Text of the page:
I am extremely proud that my 23 year old college graduate son is living on his own, is gainfully employed, and paying off his college debt, and can even be philanthropic at times. He's struggling in some ways, as we all do to make a living, but he is definitely his own person and in command of his own life, and he is most definitely NOT an "adultolescent". If he is reading this he should know that he has accomplished much, and he is absolutely a full fledged independent adult who has not fallen into a newly created paradigm.

I am equally proud of my other two grown children who are also gainfully employed and quite independent. They didn't want to "live in their parent's basement" and we didn't have to "push them out of the nest"- they merely wanted to go out in the world to pursue their own lives... and that is the point of becoming an adult.

8 comments:

Tamara said...

The prolongation of adolescence into early adulthood is a troubling development, and one big factor in my own decision to homeschool.

I'm not sure economics tells the whole story. The reality is, throughout most of human history most people have had to work very hard, for long hours, often for very little. Economic pressures are certainly nothing new (though you could argue that our material standard of living has increased so much, that it is much harder to attain that lifestyle on one's own).

I'm with you on this one. The most important thing we can teach our kids is how to live on their own, independently. The 20's can and should be a wonderful, productive, exciting time. We owe it to the kids to help make the most of it.

News Agent said...

Maybe the simple reason overlooked is a lack of jobs that move into livable wages. No college student I met ever had a desire to live at home and this was the last thing they expected after college. It also takes two decently paid wage earners to afford to live these days. Would you feel like starting a family if you can’t afford to even take care of yourself? What I see from this generation is an act of responsibility for their situation and a failure of the older generation to understand global labor arbitrage. Instead of looking around the world and dealing with politics you blame your children for something they have zero power over because so many of you sold out to the political, educational and corporate lies you hear.

I suggest if you really care about your children stop blaming them. The Boomers blamed their parents for the worlds ills and have become far worse selling out their children’s future and putting them on an endless treadmill of debt, education retraining and lack of options that degrade and humiliate them into nothingness. Now you blame your children for something out of their control. Wake up! You sold your children out in the name of globalization at all costs.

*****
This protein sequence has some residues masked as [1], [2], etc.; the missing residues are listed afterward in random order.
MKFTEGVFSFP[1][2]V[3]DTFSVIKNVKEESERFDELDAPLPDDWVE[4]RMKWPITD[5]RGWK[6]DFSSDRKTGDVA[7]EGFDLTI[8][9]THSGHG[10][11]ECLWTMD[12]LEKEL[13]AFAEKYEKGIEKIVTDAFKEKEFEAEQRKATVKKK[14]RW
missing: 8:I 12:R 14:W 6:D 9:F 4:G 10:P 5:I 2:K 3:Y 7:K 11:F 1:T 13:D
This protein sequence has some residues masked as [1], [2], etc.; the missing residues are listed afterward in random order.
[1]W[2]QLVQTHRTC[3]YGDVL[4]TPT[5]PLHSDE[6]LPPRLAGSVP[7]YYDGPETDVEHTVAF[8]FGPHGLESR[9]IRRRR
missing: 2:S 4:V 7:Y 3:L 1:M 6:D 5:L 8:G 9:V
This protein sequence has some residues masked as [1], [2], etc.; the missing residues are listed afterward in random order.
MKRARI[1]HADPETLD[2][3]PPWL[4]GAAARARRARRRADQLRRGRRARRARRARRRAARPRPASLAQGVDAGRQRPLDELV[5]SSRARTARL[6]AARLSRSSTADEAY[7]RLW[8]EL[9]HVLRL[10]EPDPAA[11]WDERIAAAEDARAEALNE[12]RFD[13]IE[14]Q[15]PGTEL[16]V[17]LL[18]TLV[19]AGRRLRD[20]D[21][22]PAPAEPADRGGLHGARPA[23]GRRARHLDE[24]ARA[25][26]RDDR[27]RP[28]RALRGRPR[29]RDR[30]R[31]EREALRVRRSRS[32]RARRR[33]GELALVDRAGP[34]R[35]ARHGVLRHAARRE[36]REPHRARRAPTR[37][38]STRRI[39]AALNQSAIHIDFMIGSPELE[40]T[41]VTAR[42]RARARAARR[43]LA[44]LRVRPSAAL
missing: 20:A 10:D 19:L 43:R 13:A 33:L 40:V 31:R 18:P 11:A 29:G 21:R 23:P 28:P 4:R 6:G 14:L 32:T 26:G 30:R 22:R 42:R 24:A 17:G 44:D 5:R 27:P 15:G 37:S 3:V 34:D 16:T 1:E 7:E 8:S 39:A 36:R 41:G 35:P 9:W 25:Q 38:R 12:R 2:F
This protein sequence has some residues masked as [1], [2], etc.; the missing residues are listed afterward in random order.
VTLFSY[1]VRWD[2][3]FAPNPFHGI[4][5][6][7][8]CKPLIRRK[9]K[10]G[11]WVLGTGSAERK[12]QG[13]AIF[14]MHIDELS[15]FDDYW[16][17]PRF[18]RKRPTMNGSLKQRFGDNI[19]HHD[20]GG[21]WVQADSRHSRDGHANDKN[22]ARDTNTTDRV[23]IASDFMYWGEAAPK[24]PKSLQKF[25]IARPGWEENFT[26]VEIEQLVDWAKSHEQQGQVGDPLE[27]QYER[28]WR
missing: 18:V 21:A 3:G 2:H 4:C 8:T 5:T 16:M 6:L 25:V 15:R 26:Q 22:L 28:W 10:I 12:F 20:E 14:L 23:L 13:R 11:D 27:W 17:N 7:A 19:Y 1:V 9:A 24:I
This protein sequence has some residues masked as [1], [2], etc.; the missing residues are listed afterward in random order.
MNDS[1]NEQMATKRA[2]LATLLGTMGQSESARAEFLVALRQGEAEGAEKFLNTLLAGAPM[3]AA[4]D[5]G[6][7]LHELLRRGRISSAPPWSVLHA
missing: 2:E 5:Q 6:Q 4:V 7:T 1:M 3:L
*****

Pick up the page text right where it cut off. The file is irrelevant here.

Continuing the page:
Income Lag? Blame China
http://bigpicture.typepad.com/comments/2005/07/income_lag_blam.html
In most developed countries, wages as a proportion of total national income are currently close to their lowest level for decades.

The Nation – Long-Term Jobless find a degree just isn’t Working
http://pqasb.pqarchiver.com/latimes/access/806140291.html?dids=806140291:806140291&FMT=ABS&FMTS=ABS:FT&type=current&date=Mar+11%2C+2005&author=Nicholas+Riccardi&pub=Los+Angeles+Times&edition=&startpage=A.1&desc=The+Nation

The number of long-term unemployed who are college graduates has nearly tripled since the bursting of the tech bubble in 2000, statistics show. Nearly 1 in 5 of the long-term jobless are college graduates. If a degree holder loses a job, that worker is now more likely than a high school dropout to be chronically unemployed.

Since the 2001 recession, about one-fifth of the unemployed have been out of work for more than six months -- and that proportion has steadily crept up even as the unemployment rate has fallen. The percentage of jobless who are chronically unemployed is even higher in California -- 23.3% last month, versus 20.5% nationwide.

The Bell Tolls Differently for Wall Street Tycoons v. Middle Class
http://forestpolicy.typepad.com/economics/2006/10/the_bell_tolls_.html
"By our estimates, the real compensation share of national income for the so-called “G-7 plus” (the US, Japan, the 12-country euro-zone, the UK, and Canada) fell from 56% in 2001 to what appears to be a record low of 53.7% in 2006. (Note: Due to a lack of harmonized euro-zone data prior to 1996, the compensation share cannot be extended before that period; however, based on BIS calculations, the slightly narrower construct of the wage share of G-10 national income is currently lower than at any point since 1975)."

Words to Research:
Global Labor Arbitrage
Globalization

Your children are being hammered by greed as corporations force everything towards the lowest common denominator around the globe and yet you want to set ground rules of them paying rent and pushing them out to be independent. Why don’t you just take a club and bash them some more. They did everything you told them in order to have a bright future and you were wrong. Education is worthless in a globalized society where labor is slave cheap in developing countries. Your children can’t compete because it is impossible to compete with someone making 4 dollars a day. Just be happy you still have a job but don’t count on SSI, Medicare or a decent retirement, as we will have to make the hard choices simply out of survival, which means cutting you off.